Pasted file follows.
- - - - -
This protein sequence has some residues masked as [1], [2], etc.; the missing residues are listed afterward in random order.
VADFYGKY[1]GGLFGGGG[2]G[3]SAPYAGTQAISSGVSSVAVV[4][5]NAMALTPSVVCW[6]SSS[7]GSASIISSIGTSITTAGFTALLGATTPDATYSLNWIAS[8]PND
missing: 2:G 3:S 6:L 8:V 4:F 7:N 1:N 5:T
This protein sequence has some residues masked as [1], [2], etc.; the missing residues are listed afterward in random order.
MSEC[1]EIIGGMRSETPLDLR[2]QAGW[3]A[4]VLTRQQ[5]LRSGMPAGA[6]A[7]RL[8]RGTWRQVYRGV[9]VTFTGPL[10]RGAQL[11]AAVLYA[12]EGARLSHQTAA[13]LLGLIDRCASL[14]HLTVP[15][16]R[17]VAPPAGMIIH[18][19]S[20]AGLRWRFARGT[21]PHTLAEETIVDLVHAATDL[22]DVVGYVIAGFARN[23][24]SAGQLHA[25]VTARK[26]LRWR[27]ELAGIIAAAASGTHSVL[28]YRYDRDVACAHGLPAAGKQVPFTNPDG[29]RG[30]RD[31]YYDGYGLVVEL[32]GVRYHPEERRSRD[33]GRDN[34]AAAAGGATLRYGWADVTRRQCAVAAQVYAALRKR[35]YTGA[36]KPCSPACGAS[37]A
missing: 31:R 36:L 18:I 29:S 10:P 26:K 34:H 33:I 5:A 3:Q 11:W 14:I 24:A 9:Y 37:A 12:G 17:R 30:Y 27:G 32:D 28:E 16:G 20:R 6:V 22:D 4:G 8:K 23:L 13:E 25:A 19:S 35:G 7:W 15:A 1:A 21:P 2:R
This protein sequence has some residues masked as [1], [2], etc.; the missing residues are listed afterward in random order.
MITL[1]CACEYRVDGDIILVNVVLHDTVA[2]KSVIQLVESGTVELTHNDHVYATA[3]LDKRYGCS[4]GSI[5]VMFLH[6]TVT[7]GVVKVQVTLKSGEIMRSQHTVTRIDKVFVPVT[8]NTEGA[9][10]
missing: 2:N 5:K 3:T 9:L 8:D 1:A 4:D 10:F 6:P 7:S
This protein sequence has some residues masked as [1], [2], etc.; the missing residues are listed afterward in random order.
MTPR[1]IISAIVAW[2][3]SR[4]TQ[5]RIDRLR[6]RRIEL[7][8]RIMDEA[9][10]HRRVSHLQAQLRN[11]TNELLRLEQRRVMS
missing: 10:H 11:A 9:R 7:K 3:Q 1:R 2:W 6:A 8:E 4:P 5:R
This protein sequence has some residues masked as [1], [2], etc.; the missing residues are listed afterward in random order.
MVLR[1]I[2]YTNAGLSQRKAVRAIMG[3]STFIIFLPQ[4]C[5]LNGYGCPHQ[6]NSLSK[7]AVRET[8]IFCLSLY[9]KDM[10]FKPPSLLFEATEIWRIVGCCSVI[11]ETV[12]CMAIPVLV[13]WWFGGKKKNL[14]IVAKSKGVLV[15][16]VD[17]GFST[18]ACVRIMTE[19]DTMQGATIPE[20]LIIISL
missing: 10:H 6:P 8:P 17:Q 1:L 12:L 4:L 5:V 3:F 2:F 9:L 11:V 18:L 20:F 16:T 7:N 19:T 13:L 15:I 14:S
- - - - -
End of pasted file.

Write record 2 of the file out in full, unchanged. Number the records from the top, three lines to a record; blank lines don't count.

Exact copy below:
This protein sequence has some residues masked as [1], [2], etc.; the missing residues are listed afterward in random order.
MSEC[1]EIIGGMRSETPLDLR[2]QAGW[3]A[4]VLTRQQ[5]LRSGMPAGA[6]A[7]RL[8]RGTWRQVYRGV[9]VTFTGPL[10]RGAQL[11]AAVLYA[12]EGARLSHQTAA[13]LLGLIDRCASL[14]HLTVP[15][16]R[17]VAPPAGMIIH[18][19]S[20]AGLRWRFARGT[21]PHTLAEETIVDLVHAATDL[22]DVVGYVIAGFARN[23][24]SAGQLHA[25]VTARK[26]LRWR[27]ELAGIIAAAASGTHSVL[28]YRYDRDVACAHGLPAAGKQVPFTNPDG[29]RG[30]RD[31]YYDGYGLVVEL[32]GVRYHPEERRSRD[33]GRDN[34]AAAAGGATLRYGWADVTRRQCAVAAQVYAALRKR[35]YTGA[36]KPCSPACGAS[37]A
missing: 31:R 36:L 18:I 29:S 10:P 26:K 34:H 33:I 5:A 3:Q 11:W 14:I 24:A 9:Y 37:A 12:G 17:R 30:Y 27:G 32:D 28:E 16:G 20:R 6:V 22:D 4:G 8:K 23:L 13:E 25:A 19:S 35:G 7:W 15:A 1:A 21:P 2:R